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Obey No1kinobe


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No god = No Morality?

Recently, and reasonably frequently, there are claims made by some very thoughtful people that without god or without religion there would be no absolute morality and human civilisation risks sliding into survival of the fittest.

For someone like me who assumes all the law giving gods are man made and so are the religious laws - we have always managed to develop morality ourselves anyway. Perhaps human morality is a mix of instinct, cultural and experiential programming and reason. I include religion in the programming part.

But there is still the question would an end to traditional religions remove a pillar in society that improves the human condition.

For the more religious, I guess you had better hope you have the right god and right interpretation and right set of divine laws.

Also if a god gave us a conscience, this seems to work more or less with or without belief in any particular deity or dogma. You may be a good person but might not get to heaven.

So would the decline of traditional religion shift us towards survival of the fittest? No.

1) Atheists can be as good or evil as believers

2) Some religious laws are immoral from the perspective of equality, freedom, and improving the human condition. We would be better without these.

3) Religion had thousands of years to address slavery, race and sex equality, sanctity of life and has not done well. The enlightenment drove these forward.

4) During the reign of religion we have had more wars, murder compared to now - as the grip of religion has decreased.

5) Where we see religious fundamentalism we often see more violence. The most devout are often the most dangerous.

6) USA one of the most religious first world countries in the world with a huge rate of gun crime, murder, imprisonment compared to less religious western nations.

7) We owe much of our more civil societies to enlightenment values of equality, freedom

We have a sound basis for morality without god. We don't need god to value life.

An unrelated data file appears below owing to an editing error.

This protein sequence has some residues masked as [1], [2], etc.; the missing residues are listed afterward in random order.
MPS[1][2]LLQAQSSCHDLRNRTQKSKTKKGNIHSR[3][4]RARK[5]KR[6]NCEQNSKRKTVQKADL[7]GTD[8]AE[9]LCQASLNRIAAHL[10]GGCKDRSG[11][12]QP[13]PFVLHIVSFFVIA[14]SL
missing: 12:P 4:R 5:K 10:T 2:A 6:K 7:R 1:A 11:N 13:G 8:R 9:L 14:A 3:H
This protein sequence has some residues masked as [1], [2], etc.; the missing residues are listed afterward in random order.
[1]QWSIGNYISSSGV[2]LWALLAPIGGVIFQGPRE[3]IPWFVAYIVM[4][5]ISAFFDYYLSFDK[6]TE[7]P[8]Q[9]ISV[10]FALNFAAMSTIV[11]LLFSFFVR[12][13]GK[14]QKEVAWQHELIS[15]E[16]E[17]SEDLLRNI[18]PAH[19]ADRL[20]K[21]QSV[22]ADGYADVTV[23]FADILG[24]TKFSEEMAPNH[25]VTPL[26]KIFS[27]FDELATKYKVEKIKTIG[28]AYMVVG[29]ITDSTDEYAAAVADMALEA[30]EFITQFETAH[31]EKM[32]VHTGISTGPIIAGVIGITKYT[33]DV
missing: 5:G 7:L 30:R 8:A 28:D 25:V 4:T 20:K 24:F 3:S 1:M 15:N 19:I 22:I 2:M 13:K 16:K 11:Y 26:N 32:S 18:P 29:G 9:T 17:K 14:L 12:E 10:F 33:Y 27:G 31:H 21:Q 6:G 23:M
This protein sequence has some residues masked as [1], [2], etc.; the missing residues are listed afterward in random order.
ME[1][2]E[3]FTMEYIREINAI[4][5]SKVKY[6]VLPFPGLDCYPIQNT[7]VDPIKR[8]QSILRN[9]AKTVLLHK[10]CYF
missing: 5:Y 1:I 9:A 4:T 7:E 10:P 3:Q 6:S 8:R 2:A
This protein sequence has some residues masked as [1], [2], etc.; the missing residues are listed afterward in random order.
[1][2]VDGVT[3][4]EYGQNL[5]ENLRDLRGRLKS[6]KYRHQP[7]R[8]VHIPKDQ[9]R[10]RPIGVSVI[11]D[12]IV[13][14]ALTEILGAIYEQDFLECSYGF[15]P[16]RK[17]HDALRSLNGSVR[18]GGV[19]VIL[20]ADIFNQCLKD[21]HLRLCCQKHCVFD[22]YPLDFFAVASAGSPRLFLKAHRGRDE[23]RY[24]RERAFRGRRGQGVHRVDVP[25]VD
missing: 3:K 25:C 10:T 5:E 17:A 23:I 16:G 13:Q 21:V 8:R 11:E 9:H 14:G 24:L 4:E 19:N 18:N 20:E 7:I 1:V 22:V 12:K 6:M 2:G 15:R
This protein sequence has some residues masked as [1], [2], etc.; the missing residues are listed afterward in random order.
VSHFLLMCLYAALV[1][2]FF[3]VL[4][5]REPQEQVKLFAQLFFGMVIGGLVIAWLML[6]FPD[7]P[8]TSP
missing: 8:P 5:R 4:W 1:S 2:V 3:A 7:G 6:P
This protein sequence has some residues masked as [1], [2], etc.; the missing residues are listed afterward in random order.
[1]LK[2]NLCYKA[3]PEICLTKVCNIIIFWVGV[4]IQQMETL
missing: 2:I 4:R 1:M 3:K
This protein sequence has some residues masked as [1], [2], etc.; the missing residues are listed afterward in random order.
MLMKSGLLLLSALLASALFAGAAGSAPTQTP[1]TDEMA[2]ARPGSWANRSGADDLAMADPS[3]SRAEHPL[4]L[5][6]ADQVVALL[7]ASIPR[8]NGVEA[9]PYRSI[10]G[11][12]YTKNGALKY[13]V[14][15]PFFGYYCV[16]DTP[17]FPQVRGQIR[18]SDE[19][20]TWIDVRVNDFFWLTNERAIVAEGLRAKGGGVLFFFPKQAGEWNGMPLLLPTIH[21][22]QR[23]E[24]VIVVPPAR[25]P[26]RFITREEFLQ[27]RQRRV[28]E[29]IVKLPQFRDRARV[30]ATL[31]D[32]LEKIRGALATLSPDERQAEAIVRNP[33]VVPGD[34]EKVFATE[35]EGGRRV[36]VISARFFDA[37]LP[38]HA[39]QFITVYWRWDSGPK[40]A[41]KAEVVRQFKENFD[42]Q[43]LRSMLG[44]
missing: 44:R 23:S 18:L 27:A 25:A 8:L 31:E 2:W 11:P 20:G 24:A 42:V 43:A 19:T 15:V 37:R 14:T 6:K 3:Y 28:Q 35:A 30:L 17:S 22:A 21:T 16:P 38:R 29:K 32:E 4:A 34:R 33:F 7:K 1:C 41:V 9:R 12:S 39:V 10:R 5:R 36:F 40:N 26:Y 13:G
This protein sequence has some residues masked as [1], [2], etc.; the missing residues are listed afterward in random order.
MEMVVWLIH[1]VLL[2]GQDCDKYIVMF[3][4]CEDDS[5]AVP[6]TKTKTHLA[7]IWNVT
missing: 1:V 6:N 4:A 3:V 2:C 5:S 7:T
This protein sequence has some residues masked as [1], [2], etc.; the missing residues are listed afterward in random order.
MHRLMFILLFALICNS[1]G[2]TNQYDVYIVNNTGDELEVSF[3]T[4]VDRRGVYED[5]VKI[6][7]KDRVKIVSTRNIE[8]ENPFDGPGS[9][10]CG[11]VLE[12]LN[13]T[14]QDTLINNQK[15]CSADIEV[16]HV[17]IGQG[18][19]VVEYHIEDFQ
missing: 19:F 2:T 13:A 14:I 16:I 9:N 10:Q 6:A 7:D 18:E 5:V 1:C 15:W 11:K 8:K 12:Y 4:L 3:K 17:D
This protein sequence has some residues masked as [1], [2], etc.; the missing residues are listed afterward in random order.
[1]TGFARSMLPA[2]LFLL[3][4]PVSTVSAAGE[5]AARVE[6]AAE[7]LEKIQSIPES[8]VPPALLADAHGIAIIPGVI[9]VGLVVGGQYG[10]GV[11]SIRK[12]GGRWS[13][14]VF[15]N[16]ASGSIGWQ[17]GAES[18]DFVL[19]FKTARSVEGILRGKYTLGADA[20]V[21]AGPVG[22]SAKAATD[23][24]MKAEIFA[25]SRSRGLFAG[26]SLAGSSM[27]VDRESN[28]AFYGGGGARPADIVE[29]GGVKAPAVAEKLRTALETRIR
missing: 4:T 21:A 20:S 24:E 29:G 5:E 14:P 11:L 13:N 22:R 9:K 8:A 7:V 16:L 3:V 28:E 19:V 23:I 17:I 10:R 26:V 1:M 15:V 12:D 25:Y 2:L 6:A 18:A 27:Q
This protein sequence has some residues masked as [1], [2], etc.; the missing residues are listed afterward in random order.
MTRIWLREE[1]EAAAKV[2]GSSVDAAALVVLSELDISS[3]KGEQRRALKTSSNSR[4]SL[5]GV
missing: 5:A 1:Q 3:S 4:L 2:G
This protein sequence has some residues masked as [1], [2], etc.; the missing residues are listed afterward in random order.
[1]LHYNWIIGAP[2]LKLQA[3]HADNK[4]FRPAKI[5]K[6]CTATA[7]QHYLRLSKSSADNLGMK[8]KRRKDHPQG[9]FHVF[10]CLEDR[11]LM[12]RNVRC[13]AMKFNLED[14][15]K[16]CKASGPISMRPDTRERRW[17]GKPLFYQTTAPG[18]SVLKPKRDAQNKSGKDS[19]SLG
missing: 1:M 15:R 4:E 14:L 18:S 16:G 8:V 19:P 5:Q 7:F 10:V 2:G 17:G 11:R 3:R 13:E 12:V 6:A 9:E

Closing Statement from Obey No1kinobe

Thanks all.

The key takeaways for me are:

(a) Many people believe that if god given absolute rules are taken away then anything goes. This seems to be a key teaching in Christian circles.

There is a lot of confusion here. Many think they know who god is and what his rules are. Somehow they ignore or explain away that there are many gods and conflicting god given rules. What if you have the wrong god, wrong rules, or there is no god. The certainty is sad to see.

Also, it is just a human definition that whatever god does is moral and what he says is moral is the absolute. If god punishes us in hell it is moral. If god asks us to smite neighbouring tribes it is moral. If god floods the world and kills nearly everyone including innocent babies it is moral. Original sin passed from generation to generation is moral.
This is similar logic to that used in the Nuremberg trials. It was only a war crime if the allies didn't do it.

We are gods play things his creation his rules. You can not challenge them. Well we can. We can judge these rules and gods actions and see some are good, some are silly and some are downright cruel. You might believe these are the rules, but how can you say they moral other than by definition.

(b) That if religion fades as a morality indoctrinator, we may lose some of the nasty medieval rules, but need to be sure we put energy into living moral lives, guiding our kids, and supporting a moral society.

I suggest we invented the gods and their rules, we can build on these and secular foundations in the future without gods

I have to disagree. Firstly there are so many different conflicting beliefs on what absolute morality is. It simply does not exist in this simplistic form.

Lorraine, all I can say is I don't think personal revelation, however profound is a sound basis for absolute morality. There have been many revelations and they don't all agree. It might work for the individual but don't claim it is the ultimate truth.

Imagine if